El Modena High has a nickname. Students at neighboring schools in Orange County, Calif., call it "Homo-dena," spitting out the syllables with all the cruelty and attitude that high school rivalry can disgorge. And a battle is being joined in El Modena, a battle over the right to form a student club on campus similar to ones that have become increasingly popular and controversial nationwide.
It is a very physical and emotional conflict. On Wednesday Anthony Colin, 15, leader of El Modena's Gay-Straight Alliance, was hit on the head by a demonstrator who was furious because a federal judge had ruled that the group could meet on campus. The ensuing melee involved about 50 people and lasted about half an hour, halting traffic. On Friday students both for and against the group staged a walkout. Some kids complain that El Modena's reputation is suffering and that they are being bullied for coming from "the gay school"; other classmates call such fears "immature." Parents fearful that the alliance will promote a "destructive lifestyle" are pressing administrators to find ways to shut it down, and the school district continues to argue in court against the alliance's right to meet. Meanwhile, El Modena has become a culture-war magnet: anti-alliance protesters have driven in from Utah to show support even as civil rights activists rally around the alliance.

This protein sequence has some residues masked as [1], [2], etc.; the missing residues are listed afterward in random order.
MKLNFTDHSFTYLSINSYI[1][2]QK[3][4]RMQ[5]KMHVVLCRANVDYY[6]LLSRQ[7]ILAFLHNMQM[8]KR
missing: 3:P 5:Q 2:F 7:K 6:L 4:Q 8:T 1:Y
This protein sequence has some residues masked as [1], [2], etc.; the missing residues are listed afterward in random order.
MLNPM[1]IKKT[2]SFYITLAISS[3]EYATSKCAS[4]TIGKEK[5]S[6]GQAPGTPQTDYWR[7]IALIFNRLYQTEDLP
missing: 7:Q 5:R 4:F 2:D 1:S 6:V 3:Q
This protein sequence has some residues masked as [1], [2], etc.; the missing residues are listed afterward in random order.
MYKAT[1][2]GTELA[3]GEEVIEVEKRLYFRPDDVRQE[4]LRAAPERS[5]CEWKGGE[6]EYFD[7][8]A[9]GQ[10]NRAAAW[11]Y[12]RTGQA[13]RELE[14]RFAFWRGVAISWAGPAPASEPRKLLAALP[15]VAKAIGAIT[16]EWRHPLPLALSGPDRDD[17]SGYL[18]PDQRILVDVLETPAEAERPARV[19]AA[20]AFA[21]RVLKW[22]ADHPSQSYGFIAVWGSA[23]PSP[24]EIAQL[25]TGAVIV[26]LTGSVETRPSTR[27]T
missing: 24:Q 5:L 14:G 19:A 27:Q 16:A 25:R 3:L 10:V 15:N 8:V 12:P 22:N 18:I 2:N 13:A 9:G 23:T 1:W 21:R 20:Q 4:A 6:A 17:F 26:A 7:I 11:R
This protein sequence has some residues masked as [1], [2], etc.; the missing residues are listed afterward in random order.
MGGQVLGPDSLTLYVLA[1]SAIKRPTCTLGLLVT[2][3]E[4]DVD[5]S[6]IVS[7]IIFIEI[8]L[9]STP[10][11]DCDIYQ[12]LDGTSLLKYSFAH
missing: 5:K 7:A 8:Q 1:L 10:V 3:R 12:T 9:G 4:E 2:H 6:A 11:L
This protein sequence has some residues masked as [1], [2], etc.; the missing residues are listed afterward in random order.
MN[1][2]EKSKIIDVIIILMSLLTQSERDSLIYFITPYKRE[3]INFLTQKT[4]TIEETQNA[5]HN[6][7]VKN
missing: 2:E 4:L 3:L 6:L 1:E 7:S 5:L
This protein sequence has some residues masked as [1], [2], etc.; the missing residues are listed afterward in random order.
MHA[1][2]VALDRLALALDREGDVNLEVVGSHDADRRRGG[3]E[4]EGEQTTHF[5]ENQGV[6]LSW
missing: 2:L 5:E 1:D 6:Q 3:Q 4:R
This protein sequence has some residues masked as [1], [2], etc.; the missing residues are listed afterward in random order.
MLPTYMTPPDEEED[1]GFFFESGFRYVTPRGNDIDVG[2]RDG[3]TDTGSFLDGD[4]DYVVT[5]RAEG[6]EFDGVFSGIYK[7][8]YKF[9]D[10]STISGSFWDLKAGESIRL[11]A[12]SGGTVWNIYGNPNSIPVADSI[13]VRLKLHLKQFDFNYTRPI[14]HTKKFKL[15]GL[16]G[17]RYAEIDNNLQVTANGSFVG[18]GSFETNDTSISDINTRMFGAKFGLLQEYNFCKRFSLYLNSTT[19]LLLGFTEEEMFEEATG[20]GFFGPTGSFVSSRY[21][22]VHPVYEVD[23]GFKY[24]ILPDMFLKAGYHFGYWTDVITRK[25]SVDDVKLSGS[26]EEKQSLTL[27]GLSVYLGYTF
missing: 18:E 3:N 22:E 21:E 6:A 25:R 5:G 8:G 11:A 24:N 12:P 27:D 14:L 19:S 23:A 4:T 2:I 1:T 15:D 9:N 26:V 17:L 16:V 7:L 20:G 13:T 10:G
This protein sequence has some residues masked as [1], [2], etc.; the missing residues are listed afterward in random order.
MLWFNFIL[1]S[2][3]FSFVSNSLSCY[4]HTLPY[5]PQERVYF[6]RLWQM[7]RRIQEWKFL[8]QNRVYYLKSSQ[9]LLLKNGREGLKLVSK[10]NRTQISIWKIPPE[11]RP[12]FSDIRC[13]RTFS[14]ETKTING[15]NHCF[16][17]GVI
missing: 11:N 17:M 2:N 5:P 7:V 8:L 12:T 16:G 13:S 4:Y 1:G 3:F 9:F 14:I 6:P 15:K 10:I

None of this fazes Colin. "I knew I would fight for this all the way," he says. His mother is staunchly behind him. "I said to him, 'If you start it, see it all the way through.' I'm proud that this little 15-year-old of mine has backed the school board into a corner, but it's sad that he has to go through this."
El Modena is the latest battleground over gay-straight alliances--student-organized clubs that promote the rights of gays, lesbians and bisexuals. Active in scattered locations for about a decade, they turned into something of a national movement after the 1998 murder of gay college student Matthew Shepard. There are now more than 700 gay-straight clubs in schools from Iowa to New Jersey to Georgia, according to the Gay, Lesbian and Straight Education Network. Members need not identify their sexual orientation, and many alliances serve primarily as forums for discussing all things teen. "It's really important to feel there are other people to talk to," says a gay senior at Staples High in Westport, Conn., who asked that his name not be used. Says Heather Zetin, a founding member of El Modena's alliance: "I've seen Tony and other people threatened and harassed, and people need a place to come and talk about that." Studies show that gay and lesbian youth are seven times as likely as straight kids to be threatened or injured by a weapon at school and five times as likely to skip school because they feel unsafe.